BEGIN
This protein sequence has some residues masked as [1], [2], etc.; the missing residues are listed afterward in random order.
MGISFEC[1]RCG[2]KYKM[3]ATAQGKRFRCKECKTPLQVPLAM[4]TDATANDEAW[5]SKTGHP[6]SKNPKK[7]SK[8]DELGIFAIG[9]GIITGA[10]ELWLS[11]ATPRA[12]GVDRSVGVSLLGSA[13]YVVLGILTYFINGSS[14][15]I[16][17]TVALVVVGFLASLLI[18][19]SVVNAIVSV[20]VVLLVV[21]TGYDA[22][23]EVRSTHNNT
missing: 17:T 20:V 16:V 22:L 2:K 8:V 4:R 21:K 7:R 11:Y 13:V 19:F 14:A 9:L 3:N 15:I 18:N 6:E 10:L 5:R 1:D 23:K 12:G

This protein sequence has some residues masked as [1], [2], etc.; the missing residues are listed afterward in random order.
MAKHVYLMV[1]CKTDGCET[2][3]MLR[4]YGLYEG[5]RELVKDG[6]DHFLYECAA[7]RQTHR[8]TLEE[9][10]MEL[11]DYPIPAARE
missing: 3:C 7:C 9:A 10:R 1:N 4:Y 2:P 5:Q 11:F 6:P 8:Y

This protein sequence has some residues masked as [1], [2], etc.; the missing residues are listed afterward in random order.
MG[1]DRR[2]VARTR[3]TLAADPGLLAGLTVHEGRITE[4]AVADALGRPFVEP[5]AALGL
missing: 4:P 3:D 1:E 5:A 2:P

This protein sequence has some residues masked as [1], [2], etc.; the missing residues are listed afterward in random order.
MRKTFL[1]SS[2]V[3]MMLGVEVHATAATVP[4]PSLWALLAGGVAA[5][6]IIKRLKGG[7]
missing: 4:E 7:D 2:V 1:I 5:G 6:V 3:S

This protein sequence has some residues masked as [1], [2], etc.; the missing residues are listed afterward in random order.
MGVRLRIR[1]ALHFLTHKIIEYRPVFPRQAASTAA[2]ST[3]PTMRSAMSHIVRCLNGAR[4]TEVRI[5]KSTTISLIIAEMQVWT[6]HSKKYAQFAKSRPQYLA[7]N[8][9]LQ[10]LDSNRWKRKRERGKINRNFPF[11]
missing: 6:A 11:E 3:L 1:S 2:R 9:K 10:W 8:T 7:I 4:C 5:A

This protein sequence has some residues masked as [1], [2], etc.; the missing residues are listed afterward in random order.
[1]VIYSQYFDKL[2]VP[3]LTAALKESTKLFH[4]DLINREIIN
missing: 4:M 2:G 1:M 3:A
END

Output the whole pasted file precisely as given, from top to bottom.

This protein sequence has some residues masked as [1], [2], etc.; the missing residues are listed afterward in random order.
MGISFEC[1]RCG[2]KYKM[3]ATAQGKRFRCKECKTPLQVPLAM[4]TDATANDEAW[5]SKTGHP[6]SKNPKK[7]SK[8]DELGIFAIG[9]GIITGA[10]ELWLS[11]ATPRA[12]GVDRSVGVSLLGSA[13]YVVLGILTYFINGSS[14][15]I[16][17]TVALVVVGFLASLLI[18][19]SVVNAIVSV[20]VVLLVV[21]TGYDA[22][23]EVRSTHNNT
missing: 17:T 20:V 16:V 22:L 2:K 8:V 4:R 21:K 7:R 11:Y 13:V 19:F 14:A 9:L 3:N 15:I 18:N 6:E 10:L 5:R 1:D 23:K 12:G

This protein sequence has some residues masked as [1], [2], etc.; the missing residues are listed afterward in random order.
MAKHVYLMV[1]CKTDGCET[2][3]MLR[4]YGLYEG[5]RELVKDG[6]DHFLYECAA[7]RQTHR[8]TLEE[9][10]MEL[11]DYPIPAARE
missing: 3:C 7:C 9:A 10:R 1:N 4:Y 2:P 5:Q 11:F 6:P 8:Y

This protein sequence has some residues masked as [1], [2], etc.; the missing residues are listed afterward in random order.
MG[1]DRR[2]VARTR[3]TLAADPGLLAGLTVHEGRITE[4]AVADALGRPFVEP[5]AALGL
missing: 4:P 3:D 1:E 5:A 2:P

This protein sequence has some residues masked as [1], [2], etc.; the missing residues are listed afterward in random order.
MRKTFL[1]SS[2]V[3]MMLGVEVHATAATVP[4]PSLWALLAGGVAA[5][6]IIKRLKGG[7]
missing: 4:E 7:D 2:V 1:I 5:G 6:V 3:S

This protein sequence has some residues masked as [1], [2], etc.; the missing residues are listed afterward in random order.
MGVRLRIR[1]ALHFLTHKIIEYRPVFPRQAASTAA[2]ST[3]PTMRSAMSHIVRCLNGAR[4]TEVRI[5]KSTTISLIIAEMQVWT[6]HSKKYAQFAKSRPQYLA[7]N[8][9]LQ[10]LDSNRWKRKRERGKINRNFPF[11]
missing: 6:A 11:E 3:L 1:S 2:R 9:K 10:W 8:T 7:I 4:C 5:A

This protein sequence has some residues masked as [1], [2], etc.; the missing residues are listed afterward in random order.
[1]VIYSQYFDKL[2]VP[3]LTAALKESTKLFH[4]DLINREIIN
missing: 4:M 2:G 1:M 3:A